Things to Do in Weymouth

From beaches, coastline and watersports to history, heritage and wildlife, the Visit Weymouth website will help you find some great ideas for days out for all the family by highlighting the best of Weymouth’s attractions and things to do in Weymouth.

Why not visit the beautifully-restored Victorian Nothe Fort with its fantastic views of Weymouth and Portland, or the Tudor House, one of Weymouth’s few remaining Tudor buildings which is furnished in the style of an early 17th century middle class family home? There is also the remains of the Jordan Hill Roman Temple overlooking Weymouth Bay. For nature lovers, there’s not one but two RSPB nature reserves, Weymouth’s Sea Life Park, and the butterfly reserves on Portland. Or, for the younger (or not so younger ones) ones, there’s always Sharky’s indoor soft play centre, the skate park, as well as pirate-themed mini golf and Sandworld.

The Weymouth and Portland area provides some of the finest waters in Britain, perhaps even Europe, for watersports such as sailing, diving, wind surfing, kite surfing and sea angling, which is why it was selected as the venue for the London 2012 Olympic sailing events. For the less energetic, there are frequent boat trips along the breathtaking Jurassic coastline, including some paddle steamer excursions, high-speed ferries making daily trips to the Channel Islands, and even a white water ride through Portland’s roughest waters, ‘the Race’.

You can see wonderful, panoramic views of Weymouth, Portland, Chesil Beach and the Jurassic coastline from the Sea Life Tower, which rises 53 metres above Weymouth.

Weymouth’s town centre boasts three formal gardens, each with its own unique character. Greenhill Gardens on the seafront are laid out using gloriously colourful bedding displays. By contrast, the Victorian, tree-lined Princess Diana Memorial Gardens are a haven of tranquillity where visitors can sit and watch the world go by. The Nothe Gardens, up by the fort, are a mixture of well-established trees and lawns, with several paths leading down to the secluded Newton’s Cove where you can often see dolphins playing, away from the bustle of the town. On the outskirts of Weymouth is Bennetts Water Gardens, with eight acres of landscaped gardens, numerous lakes and one of the most outstanding displays of water lilies in Britain.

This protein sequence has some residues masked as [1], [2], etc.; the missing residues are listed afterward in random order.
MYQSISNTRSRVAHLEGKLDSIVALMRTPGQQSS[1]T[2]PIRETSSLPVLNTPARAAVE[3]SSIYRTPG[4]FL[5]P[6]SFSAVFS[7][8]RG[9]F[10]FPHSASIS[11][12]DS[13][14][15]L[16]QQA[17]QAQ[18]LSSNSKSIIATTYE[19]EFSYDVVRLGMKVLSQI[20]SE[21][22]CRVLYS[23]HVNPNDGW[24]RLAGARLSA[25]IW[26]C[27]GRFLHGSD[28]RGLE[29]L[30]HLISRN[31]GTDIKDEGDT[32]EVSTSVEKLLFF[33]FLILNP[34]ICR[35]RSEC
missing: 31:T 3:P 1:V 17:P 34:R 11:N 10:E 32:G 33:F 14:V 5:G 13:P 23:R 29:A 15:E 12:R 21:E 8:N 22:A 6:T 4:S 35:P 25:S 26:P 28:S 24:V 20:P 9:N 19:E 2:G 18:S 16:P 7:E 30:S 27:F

For the avid shopper or those who just want to have a leisurely browse, Weymouth’s wonderful mix of high street names as well as individual boutiques and speciality shops offers something for everyone.

Joined to Weymouth by a causeway and the world-famous Chesil Beach is the Isle of Portland whose beautiful yet rugged landscape has been shaped over the years by its quarrying activities. The lighthouse at Portland Bill may be the Isle’s most visited tourist attraction but Henry VIII’s Portland Castle must come a close second.

Things to do in Weymouth don’t end when the sun goes down. Why not see a show at the Pavilion Theatre, watch a film at the multiplex cinema, or perhaps dance the night away in one of the town’s nightclubs? Weymouth also has a strong live music scene with tribute bands and local musicians playing regularly in many of the local pubs.

Weymouth Sea Life Tower

The Quay (behind The Pavilion Complex), Weymouth, Dorset

8.30am - 5.15pm week days

The spectacular Jurassic Skyline (formerly known as the Weymouth Sealife Tower) opened for business in June 2012. Construction of the new £3.5 million landmark attraction took under nine months, from the start of foundation works to the completion of the ground level reception building. Designed by a German company, each of the five 11-ton steel sections of the Tower’s central column were built in Hungary. The base section sits on a concrete base buried several metres beneath the Festival Pier. The clear-fronted passenger gondola, which rotates gently around that column as it climbs to its highest point, was built in France.

As many as 69 people at a time can be carried aloft in the gondola, where on a clear day they may be able to see as far as the famous Durdle Door and Lulworth Cove. Amazing views of the Purbeck Cliffs, Portland, Chesil Beach and Weymouth Bay are also assured, and the Tower’s ride operators will point out significant features like the scene of the discovery of the 155-million-year-old head of a marine dinosaur in 2003.